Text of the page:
In contemporary times, Western travelers to Islamic countries have marveled in bafflement at the ability of local men (and women) to engage in same-sex acts while remaining committed to child-bearing marriages. ” It is this instability of desire that confounds the binary categories of sexual identification that are common currency in North America and Western Europe, as critic Joseph Massad has insisted in his book Up till this point, I have only broached a set of problems related to the distinction between acts and identities.
I have much less to say about the possible sexism of the broad category of Middle Eastern or Mediterranean cultures, which is not my province here: I am trying to bear down not just on what the Islamic stance on same-sex desire might be, but especially what it means in the West, where this stance is most interrogated.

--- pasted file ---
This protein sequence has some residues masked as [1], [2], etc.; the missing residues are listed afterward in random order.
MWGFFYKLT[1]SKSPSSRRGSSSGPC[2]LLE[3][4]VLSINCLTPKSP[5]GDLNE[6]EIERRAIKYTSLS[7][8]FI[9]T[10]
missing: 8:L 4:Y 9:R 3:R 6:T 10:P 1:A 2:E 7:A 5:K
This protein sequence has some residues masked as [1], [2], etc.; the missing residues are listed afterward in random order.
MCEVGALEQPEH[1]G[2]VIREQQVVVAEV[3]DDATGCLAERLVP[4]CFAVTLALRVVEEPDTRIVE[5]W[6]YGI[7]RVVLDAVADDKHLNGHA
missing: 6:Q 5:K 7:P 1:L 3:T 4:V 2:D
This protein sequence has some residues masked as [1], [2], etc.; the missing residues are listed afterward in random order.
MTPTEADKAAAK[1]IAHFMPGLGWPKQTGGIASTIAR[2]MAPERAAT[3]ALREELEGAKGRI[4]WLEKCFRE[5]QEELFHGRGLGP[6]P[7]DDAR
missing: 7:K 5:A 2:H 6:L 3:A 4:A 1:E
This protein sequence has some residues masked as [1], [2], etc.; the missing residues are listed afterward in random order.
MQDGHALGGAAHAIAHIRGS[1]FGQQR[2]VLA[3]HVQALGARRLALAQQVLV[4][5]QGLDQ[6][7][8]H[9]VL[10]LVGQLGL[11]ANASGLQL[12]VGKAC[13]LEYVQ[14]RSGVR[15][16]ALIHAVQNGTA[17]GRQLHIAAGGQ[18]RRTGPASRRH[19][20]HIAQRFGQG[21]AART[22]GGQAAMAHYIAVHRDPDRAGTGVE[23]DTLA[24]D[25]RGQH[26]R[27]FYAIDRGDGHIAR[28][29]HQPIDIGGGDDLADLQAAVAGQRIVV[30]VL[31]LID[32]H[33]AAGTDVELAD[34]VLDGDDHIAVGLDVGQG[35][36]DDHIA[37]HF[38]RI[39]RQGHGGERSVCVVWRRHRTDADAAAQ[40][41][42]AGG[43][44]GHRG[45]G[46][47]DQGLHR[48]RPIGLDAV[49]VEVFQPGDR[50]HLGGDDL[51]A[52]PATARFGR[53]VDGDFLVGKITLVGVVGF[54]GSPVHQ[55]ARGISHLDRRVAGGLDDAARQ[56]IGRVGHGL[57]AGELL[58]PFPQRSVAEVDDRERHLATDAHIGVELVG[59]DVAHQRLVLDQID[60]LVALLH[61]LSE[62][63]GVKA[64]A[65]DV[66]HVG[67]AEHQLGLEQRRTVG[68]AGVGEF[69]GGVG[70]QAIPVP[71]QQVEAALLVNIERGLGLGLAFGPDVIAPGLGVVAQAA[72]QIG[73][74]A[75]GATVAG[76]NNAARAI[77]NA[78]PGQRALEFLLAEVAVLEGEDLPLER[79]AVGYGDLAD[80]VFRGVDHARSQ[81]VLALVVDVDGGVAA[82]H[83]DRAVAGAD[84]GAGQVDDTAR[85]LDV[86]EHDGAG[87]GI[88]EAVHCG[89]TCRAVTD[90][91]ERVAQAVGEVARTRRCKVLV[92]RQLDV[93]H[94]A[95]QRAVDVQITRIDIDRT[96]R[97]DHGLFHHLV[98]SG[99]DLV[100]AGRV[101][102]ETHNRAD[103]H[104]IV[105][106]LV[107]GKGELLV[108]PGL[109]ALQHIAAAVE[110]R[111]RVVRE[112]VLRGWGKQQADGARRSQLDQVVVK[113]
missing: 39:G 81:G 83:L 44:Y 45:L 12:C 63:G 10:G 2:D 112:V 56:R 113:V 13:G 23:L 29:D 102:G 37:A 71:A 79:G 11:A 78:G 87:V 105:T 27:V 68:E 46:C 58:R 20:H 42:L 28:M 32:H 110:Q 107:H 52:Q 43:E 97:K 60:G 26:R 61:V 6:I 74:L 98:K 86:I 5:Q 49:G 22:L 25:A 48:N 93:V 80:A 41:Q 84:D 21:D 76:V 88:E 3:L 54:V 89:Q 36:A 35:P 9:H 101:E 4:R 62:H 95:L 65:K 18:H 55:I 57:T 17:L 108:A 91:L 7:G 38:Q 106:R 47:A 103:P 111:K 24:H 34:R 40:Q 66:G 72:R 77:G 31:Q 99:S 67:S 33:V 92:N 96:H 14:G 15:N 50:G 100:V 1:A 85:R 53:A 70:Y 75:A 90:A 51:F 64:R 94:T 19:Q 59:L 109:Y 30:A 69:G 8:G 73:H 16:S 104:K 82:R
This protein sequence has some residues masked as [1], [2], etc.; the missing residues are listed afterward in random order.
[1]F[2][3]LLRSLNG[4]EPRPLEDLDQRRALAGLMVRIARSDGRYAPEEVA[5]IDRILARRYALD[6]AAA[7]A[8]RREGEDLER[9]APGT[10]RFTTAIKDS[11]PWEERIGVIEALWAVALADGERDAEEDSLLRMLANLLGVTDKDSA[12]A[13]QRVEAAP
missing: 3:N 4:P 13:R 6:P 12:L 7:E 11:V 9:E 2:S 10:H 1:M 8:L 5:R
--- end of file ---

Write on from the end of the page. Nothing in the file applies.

does not appear anywhere in the Koran, and indeed it couldn’t, because the word is an invention of the late 19th century, when medical societies in Europe tried to place groups of people who took part in similar sex acts under a common category, which they then labeled “homosexuality.” Later on, the community of people pathologized by this term rallied together under the term of their persecution and began to demand recognition, equality and, finally, rights.
The passage from acts to identities is crucial here, as it also constitutes the greatest stumbling block in debates about whether or not “Islam” condemns same-sex desire.
In each case, Mateen’s religion of Islam was isolated as the underlying cause of violence.